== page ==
As humans, we naturally seek the path of least resistance. It’s usually a good thing, but in training it’s important to overload the body in order to adapt. Studies show that the vast majority of exercisers tend to over-report their exercise intensity and duration (calling a 25 minute jog a 30 min run), and under-report their caloric intake. It’s understandable to blow it on the calories, but intensity and duration are very measurable.

Once in a while, it’s OK to change up the workout a bit, but changing it can destroy it, much like a complicated  recipe. Let me give you an example. Say your plan prescribes 10 exercises, 4 sets each, for 15 reps, at 100 pounds. This makes a total workout load of 60,000 pounds. You come into the gym and hammer into the workout, but realize you won’t get finished in time for your coffee date at Starbucks. You decide to back off on a few reps, and sets, and a little weight.  And you hate lunges, so you skip them.

In the end, you have a pretty good workout, and damn, you worked hard. Let’s say your total was eight exercises, averaging 3 sets each, at 12 rather than 15 reps. And you backed off just a little on the weight to 90 pounds. Your total workout load is now about 26,000 pounds. Although this might look like a similar workout on paper, it’s about as similar as an ’82 Datsun and an ’11 BMW.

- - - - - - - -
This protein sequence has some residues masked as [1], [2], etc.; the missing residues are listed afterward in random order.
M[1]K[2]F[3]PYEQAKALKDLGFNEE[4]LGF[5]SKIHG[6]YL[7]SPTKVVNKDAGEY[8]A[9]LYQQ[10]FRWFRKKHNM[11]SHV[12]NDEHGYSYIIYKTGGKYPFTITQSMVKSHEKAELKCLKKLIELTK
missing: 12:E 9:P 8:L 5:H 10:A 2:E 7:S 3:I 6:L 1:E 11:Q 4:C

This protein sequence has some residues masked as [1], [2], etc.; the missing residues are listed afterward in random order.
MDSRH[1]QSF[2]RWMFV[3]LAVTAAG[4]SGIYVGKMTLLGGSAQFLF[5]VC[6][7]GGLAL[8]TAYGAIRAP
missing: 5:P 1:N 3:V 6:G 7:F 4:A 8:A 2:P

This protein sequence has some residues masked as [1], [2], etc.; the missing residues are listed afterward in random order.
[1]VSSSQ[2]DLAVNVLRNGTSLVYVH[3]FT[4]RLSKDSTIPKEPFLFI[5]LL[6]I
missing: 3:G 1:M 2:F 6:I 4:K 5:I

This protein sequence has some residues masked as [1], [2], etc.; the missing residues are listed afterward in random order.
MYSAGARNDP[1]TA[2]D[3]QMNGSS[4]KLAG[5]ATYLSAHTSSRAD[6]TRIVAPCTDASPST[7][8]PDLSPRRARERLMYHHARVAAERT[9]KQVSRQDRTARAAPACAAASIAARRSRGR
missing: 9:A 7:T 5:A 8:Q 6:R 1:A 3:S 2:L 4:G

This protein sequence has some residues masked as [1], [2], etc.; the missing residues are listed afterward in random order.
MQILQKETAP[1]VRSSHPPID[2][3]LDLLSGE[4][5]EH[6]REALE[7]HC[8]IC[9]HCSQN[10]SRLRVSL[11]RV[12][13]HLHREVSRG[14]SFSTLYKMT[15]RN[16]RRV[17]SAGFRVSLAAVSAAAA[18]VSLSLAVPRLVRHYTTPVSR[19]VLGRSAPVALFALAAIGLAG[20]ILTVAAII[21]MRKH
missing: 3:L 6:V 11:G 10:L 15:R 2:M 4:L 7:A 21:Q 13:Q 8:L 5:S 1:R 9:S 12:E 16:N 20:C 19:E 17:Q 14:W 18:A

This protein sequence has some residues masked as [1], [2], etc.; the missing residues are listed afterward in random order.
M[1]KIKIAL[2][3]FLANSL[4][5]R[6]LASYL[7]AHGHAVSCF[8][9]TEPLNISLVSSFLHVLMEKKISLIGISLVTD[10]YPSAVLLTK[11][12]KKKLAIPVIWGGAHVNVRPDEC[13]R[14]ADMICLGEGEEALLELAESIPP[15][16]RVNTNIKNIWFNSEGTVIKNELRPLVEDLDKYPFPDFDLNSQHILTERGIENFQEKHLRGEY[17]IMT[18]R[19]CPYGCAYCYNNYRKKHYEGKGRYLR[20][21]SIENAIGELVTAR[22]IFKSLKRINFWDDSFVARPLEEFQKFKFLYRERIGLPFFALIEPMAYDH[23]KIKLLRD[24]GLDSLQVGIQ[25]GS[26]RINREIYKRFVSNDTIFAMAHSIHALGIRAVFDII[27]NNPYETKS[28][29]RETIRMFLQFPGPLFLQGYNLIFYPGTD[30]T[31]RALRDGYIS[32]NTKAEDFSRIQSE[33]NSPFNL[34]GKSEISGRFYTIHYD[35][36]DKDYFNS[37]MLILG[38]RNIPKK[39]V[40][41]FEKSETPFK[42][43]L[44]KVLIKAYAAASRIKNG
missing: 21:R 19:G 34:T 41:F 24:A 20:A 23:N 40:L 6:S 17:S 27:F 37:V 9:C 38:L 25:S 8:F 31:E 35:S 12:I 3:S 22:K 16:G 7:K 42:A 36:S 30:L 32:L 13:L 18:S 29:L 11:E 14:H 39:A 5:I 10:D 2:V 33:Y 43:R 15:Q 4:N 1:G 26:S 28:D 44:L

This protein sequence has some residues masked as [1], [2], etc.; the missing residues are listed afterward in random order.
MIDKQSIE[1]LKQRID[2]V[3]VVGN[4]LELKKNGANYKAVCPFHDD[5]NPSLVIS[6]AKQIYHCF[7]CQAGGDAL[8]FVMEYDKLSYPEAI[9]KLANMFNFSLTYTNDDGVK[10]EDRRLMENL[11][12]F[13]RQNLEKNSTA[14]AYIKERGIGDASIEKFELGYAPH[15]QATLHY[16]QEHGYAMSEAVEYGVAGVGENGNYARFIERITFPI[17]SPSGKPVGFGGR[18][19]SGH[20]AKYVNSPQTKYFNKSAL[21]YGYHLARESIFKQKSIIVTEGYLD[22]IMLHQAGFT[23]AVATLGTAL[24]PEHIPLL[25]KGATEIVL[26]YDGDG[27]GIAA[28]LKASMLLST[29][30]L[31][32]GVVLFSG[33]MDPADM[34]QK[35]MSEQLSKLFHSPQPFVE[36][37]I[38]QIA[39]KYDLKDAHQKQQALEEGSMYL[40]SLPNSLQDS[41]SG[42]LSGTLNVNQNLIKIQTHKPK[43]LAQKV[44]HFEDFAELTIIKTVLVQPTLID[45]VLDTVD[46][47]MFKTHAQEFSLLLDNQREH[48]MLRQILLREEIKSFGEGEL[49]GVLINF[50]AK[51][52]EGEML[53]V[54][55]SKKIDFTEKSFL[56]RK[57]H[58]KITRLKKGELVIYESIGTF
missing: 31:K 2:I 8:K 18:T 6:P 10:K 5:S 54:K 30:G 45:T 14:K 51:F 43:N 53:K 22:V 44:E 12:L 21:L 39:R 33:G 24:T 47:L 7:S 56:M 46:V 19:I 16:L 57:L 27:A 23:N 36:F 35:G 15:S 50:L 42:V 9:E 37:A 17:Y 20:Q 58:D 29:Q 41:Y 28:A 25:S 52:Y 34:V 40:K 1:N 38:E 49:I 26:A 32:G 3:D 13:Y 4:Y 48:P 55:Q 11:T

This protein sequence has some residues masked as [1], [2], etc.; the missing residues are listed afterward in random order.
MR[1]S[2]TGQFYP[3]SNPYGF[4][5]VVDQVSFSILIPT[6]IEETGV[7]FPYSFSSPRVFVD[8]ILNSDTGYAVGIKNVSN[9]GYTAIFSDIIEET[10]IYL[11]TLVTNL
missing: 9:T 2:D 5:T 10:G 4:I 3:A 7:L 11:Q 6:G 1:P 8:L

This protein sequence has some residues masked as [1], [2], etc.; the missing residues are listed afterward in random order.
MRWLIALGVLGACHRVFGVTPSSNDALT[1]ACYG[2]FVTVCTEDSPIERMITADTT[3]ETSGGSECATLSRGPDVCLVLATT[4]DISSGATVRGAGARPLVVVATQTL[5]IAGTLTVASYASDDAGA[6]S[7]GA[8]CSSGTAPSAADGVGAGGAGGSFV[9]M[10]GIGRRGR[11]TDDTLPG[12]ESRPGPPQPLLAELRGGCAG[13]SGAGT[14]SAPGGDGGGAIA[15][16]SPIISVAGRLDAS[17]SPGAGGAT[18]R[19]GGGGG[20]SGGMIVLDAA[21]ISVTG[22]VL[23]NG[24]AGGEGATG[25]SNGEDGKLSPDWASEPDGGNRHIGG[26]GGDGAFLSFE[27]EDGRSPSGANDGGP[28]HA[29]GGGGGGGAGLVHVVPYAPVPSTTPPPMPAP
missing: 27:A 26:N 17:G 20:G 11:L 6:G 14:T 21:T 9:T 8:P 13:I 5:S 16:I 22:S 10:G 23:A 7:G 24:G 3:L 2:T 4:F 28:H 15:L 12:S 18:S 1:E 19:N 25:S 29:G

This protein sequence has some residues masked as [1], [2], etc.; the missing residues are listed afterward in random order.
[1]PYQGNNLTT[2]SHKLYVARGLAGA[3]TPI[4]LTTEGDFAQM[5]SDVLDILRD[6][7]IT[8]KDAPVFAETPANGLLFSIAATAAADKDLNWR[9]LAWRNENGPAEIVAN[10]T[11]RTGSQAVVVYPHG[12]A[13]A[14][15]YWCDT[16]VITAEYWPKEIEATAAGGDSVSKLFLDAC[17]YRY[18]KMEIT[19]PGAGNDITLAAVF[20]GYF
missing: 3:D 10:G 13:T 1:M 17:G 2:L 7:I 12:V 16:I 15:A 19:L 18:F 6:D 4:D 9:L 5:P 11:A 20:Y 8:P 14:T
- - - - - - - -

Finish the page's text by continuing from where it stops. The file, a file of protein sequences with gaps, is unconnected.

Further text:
Effective workouts are not the sum of the exercises performed. A great workout is truly built like a recipe, a balance of several ingredients. These ingredients begin with volume and intensity, and the exercises, sets, reps, tempo, and weight are chosen according to the two principles above. Doing half a workout, then, is not like making half a batch of cookies, it’s like trying to make cookies with half the ingredients.

Naturally, in the course of your training plan, you will have some ups and downs. However, you’ve got to remain vigilant to avoid dumbing down all of your workouts, or skipping some altogether. There is nothing wrong with just keeping in shape, but if you want to change the way you look or the way you perform, you have got to overload yourself.

A workout is nothing if it is not followed. If you modify it every time, or just make it up as you go, you will never achieve optimum results. Never.

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Published on October 26, 2010

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